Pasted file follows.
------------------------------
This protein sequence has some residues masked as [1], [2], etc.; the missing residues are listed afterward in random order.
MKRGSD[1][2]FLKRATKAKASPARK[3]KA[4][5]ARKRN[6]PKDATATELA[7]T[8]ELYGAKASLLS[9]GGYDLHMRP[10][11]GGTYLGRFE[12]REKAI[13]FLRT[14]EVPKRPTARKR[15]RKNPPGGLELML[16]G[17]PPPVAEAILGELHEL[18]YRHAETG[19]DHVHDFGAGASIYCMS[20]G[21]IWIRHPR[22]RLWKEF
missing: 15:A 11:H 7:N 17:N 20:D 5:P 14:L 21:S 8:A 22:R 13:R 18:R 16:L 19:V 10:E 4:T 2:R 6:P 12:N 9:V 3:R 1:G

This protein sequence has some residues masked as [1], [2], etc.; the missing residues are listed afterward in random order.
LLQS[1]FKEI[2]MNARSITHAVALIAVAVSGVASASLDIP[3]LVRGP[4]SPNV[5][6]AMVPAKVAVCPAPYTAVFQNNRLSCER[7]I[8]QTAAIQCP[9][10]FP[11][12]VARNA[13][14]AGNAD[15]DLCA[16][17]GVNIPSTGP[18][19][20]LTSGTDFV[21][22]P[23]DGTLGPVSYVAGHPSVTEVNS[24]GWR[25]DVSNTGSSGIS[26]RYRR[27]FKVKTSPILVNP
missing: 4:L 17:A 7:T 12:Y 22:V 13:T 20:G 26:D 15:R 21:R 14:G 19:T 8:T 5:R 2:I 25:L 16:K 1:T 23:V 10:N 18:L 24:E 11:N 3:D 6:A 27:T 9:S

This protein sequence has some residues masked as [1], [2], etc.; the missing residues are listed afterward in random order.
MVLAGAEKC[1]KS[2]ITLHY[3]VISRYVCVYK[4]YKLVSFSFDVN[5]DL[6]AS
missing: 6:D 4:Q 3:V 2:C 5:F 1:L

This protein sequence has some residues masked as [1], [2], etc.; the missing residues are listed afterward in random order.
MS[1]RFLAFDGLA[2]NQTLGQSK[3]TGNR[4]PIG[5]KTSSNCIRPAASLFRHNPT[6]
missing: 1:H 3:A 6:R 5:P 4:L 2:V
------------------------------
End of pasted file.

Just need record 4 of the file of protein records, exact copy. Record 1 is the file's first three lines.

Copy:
This protein sequence has some residues masked as [1], [2], etc.; the missing residues are listed afterward in random order.
MS[1]RFLAFDGLA[2]NQTLGQSK[3]TGNR[4]PIG[5]KTSSNCIRPAASLFRHNPT[6]
missing: 1:H 3:A 6:R 5:P 4:L 2:V